Evidence of the AGING WORKFORCE … They’re going to NEED US!
This pie chart, from the Bureau of Labor Statistics, represents the growing percentage of the U.S. Labor Force in the over 55 age range, growing from 13%, in 2000, to 19% in 2010, and a projected 24% in 2050. During that same period, the youngest worker group, age 16 -24, declines from 16%, to 14%, to 12%.
THINGS HAVE CHANGED.
Throughout most of history, in the U.S. and elsewhere, few people lived and worked beyond age 55. Now, because there are so many Baby Boomers and, despite any aches and pains we might have, most of us will be able to work well into our 70s, or more, and will live into our 80s and beyond. Meanwhile, the birth dearth that followed the Baby Boom resulted in a smaller population of Generation X, born after the Boom, followed by a surge of births of those known as Generation Y, or Millennials – because these young people are the first to come of age in the new millennium. Now, again, births are in decline and therefore that youngest age group of workers, age 16 – 24, proves to be consistently shrinking, while the older group grows.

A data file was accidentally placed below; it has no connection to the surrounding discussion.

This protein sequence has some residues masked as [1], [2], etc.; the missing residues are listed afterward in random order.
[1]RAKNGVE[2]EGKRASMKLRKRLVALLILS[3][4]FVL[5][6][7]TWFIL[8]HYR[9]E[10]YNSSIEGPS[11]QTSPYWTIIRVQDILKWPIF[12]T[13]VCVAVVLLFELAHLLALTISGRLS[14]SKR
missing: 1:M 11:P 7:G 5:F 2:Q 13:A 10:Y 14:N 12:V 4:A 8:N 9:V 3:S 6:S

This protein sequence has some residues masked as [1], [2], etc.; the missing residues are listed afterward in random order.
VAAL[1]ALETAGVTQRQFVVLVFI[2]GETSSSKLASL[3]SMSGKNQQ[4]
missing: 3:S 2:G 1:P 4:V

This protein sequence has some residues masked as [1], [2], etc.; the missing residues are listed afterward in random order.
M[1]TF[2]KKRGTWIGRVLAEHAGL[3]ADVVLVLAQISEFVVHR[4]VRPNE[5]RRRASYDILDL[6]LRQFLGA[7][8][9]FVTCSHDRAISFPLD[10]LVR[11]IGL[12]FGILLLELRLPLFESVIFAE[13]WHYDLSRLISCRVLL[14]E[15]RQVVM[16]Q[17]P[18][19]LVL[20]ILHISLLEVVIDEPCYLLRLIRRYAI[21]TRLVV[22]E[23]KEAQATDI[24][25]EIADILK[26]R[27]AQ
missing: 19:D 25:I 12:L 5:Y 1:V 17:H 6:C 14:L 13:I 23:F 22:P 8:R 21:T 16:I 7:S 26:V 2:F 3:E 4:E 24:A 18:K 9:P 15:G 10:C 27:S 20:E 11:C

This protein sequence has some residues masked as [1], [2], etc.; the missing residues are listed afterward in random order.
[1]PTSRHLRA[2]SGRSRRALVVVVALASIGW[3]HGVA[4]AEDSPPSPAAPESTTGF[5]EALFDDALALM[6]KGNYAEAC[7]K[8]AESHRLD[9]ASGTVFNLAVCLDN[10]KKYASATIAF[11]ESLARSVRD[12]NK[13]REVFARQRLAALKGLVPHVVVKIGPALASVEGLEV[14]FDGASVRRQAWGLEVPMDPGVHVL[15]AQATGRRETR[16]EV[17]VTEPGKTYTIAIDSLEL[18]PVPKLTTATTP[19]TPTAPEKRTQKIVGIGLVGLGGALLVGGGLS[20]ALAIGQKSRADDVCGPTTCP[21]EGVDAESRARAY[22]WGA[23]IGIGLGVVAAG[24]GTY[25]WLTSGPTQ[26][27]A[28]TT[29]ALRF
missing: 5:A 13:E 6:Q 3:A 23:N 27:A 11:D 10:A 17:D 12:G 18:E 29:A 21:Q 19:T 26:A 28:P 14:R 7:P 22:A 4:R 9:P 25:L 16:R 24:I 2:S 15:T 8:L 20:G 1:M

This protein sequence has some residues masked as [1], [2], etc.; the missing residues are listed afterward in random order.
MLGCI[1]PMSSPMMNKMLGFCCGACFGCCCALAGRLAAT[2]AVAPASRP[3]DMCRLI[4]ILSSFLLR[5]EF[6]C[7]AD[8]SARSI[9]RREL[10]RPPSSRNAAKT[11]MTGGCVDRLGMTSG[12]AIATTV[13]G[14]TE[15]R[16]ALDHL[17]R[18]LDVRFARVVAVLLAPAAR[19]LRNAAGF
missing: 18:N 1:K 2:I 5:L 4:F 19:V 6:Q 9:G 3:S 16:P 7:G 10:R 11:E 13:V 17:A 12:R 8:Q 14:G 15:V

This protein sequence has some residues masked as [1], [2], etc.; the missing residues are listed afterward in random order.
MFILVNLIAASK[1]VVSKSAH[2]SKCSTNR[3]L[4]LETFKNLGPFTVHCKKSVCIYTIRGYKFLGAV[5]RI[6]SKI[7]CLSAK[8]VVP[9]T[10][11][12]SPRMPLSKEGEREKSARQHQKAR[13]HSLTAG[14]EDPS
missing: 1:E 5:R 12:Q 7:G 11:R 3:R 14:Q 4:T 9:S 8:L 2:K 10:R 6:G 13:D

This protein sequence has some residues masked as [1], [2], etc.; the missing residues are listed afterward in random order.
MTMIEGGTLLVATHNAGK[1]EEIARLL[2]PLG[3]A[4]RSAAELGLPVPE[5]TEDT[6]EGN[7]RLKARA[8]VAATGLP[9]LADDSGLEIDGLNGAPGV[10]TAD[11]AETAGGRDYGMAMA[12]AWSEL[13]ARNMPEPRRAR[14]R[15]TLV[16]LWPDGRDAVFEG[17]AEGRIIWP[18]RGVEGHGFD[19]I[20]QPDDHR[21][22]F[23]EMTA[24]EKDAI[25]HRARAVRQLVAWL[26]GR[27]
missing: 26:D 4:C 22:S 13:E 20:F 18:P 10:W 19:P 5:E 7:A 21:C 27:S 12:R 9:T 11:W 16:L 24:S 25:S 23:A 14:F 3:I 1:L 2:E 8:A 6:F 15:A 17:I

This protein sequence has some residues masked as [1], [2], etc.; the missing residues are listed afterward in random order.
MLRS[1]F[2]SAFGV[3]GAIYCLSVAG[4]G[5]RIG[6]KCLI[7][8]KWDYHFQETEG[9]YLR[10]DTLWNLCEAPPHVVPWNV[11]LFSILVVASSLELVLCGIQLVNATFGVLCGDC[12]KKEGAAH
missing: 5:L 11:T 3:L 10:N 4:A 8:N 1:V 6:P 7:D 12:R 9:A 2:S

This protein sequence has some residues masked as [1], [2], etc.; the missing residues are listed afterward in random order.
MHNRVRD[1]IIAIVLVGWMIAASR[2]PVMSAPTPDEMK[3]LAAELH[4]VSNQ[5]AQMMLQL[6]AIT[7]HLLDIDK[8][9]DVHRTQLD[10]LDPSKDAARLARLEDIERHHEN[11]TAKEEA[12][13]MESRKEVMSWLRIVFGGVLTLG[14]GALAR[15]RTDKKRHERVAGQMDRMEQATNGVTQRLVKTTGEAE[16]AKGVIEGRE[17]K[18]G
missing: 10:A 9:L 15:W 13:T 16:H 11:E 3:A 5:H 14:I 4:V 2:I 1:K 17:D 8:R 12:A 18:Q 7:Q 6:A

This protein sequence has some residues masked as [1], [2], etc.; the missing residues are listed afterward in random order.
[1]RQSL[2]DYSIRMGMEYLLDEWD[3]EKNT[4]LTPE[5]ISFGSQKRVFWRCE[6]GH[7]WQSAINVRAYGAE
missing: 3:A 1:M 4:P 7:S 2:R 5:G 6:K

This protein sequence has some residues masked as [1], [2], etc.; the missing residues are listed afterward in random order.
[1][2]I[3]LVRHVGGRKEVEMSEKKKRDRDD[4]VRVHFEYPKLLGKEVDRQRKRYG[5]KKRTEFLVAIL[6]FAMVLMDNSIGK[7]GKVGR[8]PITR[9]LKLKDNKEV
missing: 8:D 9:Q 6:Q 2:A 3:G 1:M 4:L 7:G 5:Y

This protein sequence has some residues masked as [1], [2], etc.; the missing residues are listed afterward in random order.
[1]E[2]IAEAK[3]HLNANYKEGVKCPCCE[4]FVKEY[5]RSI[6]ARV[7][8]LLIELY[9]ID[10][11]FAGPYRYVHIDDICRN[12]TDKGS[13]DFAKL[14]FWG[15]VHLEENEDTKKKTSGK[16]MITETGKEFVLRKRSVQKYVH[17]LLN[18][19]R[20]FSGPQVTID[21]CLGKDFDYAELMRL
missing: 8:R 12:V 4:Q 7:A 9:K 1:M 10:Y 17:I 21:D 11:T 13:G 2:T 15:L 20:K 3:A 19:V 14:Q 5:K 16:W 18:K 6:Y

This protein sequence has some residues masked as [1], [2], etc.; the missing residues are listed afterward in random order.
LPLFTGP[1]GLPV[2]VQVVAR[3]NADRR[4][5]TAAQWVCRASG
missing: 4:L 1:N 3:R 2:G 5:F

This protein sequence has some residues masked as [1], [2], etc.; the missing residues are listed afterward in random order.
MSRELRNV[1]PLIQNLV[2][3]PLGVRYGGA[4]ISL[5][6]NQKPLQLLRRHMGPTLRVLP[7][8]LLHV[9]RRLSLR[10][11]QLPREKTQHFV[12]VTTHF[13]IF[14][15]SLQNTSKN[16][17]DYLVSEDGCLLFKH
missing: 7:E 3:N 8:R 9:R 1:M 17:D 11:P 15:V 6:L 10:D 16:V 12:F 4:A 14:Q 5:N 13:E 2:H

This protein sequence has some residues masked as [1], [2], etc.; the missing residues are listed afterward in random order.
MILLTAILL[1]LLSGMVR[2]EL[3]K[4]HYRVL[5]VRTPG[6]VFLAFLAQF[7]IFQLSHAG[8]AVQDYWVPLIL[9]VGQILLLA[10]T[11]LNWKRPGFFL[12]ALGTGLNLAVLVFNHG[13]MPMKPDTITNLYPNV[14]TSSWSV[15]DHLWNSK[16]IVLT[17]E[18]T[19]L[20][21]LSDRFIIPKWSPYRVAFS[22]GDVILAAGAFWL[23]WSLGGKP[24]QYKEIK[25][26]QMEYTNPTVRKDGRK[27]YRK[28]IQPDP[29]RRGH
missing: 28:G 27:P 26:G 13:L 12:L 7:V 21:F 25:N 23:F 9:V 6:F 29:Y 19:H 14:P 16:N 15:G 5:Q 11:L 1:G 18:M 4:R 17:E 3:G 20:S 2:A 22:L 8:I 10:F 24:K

These are America’s numbers. In Europe and Asia – the problem is much more severe. The U.S. birth rate at the height of the baby boom was 3.7 children born per woman. In the 2006 groundbreaking book The Workforce Crisis, authors Ken Dychtwald, Tamara J. Erickson, and Robert Morison listed the U.S. birthrate at 2.0, a bit below the replacement rate of 2.1. But in Germany, also in 2006, the rate was !.3, in Japan it was 1.4, and in Italy only 1.2.
What does this mean? The global workforce is shrinking, some countries are losing 40% of their workforce. This impacts EVERYTHING…including the global GNP.
The world needs older workers who are willing to work, more every year. When Baby Boomers eventually die off, Gen Xers will be the much-needed older workers.
Not everyone realizes this yet, and not every system is in place to facilitate this workforce shift…so we’ve got some work to do in order to get back to work.